What Could It Possibly Be?

by Claire Lindell.

In today’s world we can walk in to a grocery store and buy fruits, vegetables and all kinds of fresh produce from every country imaginable.  Grapes from Chile, shrimp from Thailand and raspberries from Mexico, to name a few. There was a time not too long ago when our choices were limited to what was available locally and in season.

In the summer of 1948 my Mom received a phone call from the Station Master in Danville telling her that a package had arrived  and would someone be available to pick it up.  Off we went on a four mile drive to the railway station. We were presented with  a large wooden handled basket with newspaper on the top to protect whatever was inside.

What could it possibly be? We were wondering and trying guess who it came from. What was inside this huge basket? It was heavy and the newspapers had protected the contents.

It didn’t take us very long to figure out what it was, once we knew where it came from and who had sent it. You see, it was blueberry season in northern Ontario and  Granny and Aunt Ted knew how much our family enjoyed blueberries. They also knew how much we missed the opportunity to pick them. They had picked a huge basket  full of this delicious little fruit and sent them by train from Sudbury, Ontario to our home in Asbestos, Quebec. We picked up the basket at the nearest railway station.

Can you imagine how this basket of blueberries must have been treated by the employees on the train? They must have known that there were folks eager to receive the package and they handled it with great care. The basket arrived safe and sound after such a long journey and several transfers from one train to another. There would have been a transfer in Montreal, then again in Sherbrooke and the last one in Richmond. We received it in perfect condition, almost as fresh as they day they were picked.

We drove home with visions of fresh blueberries and cream and of course, Mom’s famous blueberry pie dancing though our heads. Once home, Mom began baking pies. She was allergic to flour and often wore a mask, and when she didn’t wear her mask she would sneeze incessantly for  at least a dozen times. For her, that was a small inconvenience when it came to baking pies, especially blueberry pies.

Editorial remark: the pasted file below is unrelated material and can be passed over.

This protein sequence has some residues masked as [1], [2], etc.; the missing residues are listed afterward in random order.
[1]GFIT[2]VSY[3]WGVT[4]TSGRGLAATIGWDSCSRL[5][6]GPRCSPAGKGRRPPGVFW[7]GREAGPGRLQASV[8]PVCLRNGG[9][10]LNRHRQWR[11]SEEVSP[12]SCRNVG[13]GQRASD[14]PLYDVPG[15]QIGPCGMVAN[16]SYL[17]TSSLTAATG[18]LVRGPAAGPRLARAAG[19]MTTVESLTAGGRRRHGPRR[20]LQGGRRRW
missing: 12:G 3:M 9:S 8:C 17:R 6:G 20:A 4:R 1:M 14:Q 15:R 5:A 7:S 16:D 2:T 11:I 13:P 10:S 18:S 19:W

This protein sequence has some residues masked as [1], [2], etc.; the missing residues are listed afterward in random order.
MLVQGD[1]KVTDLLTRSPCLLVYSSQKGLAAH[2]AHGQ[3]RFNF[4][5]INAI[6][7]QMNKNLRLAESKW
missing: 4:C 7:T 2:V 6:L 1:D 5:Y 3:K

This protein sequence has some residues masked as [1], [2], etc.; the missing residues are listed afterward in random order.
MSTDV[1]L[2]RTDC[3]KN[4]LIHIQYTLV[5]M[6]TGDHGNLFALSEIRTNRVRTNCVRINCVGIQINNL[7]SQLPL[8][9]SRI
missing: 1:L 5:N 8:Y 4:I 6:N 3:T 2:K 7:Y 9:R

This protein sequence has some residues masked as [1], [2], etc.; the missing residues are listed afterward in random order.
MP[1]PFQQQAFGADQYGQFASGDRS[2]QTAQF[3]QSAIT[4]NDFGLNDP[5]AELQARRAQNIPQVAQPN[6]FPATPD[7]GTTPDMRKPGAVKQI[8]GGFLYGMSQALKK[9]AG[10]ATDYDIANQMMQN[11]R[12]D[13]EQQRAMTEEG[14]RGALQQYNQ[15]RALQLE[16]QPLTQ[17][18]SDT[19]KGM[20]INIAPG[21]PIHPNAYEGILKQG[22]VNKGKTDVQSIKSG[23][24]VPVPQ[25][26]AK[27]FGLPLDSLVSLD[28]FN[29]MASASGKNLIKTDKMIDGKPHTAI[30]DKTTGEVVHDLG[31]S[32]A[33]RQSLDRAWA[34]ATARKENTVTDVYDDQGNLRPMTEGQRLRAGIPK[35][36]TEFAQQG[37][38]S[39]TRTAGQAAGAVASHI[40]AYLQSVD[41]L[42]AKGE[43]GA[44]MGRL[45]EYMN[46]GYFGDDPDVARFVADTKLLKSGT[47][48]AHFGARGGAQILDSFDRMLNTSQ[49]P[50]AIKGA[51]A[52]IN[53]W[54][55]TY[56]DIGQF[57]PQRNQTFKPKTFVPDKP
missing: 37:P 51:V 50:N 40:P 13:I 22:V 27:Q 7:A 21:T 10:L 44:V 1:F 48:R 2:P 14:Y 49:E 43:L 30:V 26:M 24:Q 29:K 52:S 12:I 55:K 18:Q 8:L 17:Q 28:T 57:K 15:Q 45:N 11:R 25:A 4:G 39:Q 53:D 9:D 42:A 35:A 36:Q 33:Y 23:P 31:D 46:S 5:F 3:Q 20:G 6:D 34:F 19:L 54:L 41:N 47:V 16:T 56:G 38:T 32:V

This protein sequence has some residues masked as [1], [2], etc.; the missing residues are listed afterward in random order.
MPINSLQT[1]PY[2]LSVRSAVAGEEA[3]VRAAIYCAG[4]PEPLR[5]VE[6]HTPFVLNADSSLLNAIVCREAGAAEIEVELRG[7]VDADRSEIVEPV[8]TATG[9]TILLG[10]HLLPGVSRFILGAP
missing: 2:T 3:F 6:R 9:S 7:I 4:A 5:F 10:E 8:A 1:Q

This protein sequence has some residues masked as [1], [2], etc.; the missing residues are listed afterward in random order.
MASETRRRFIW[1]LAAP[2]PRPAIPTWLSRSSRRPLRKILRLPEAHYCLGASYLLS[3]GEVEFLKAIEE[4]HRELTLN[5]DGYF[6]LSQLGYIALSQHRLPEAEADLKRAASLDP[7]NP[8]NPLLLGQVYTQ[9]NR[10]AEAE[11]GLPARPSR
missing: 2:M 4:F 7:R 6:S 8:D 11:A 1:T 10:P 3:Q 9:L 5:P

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The basket contained enough fruit for at least ten pies.  Some of the pies were placed in our huge Amana freezer, while we enjoyed several of those  freshly baked. At that time we were a family of seven, one pie really wasn’t enough, especially since they were right out of the oven!

In today’s world there are many different kinds of blueberries. There are the cultivated blueberries which are quite large that  can be purchased all year round. Wild blueberries from Lac St-Jean are very tiny and are available seasonally. Their tastes differ substantially from one to  another, however, being originally from northern Ontario you can guess  what my choice is when it comes to real blueberries with great flavour.

 

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About Claire Lindell

Claire Lindell is a retired school teacher with an interest in French-Canadian and Finnish genealogy.

Posted on December 19, 2016, in Genealogy, Ontario, Quebec and tagged , . Bookmark the permalink. 2 Comments.

  1. Great story. I love that those employees treated the package so lovingly. Even though I’m an American my favorite blueberry memories are from Canada. Picking wild blueberries on PEI, during summer vacations, that my mother and grandmother would bake into pies. My mouth is practically watering!

  2. What a nice family story Claire!
    We were lucky to have blueberries (and raspberries and blackberries) all around near our summer cottage in the Laurentians. Dad made blueberry pancakes almost every morning! But as a kid I loved when relatives came bearing fruits, especially cherries which were my favourite!

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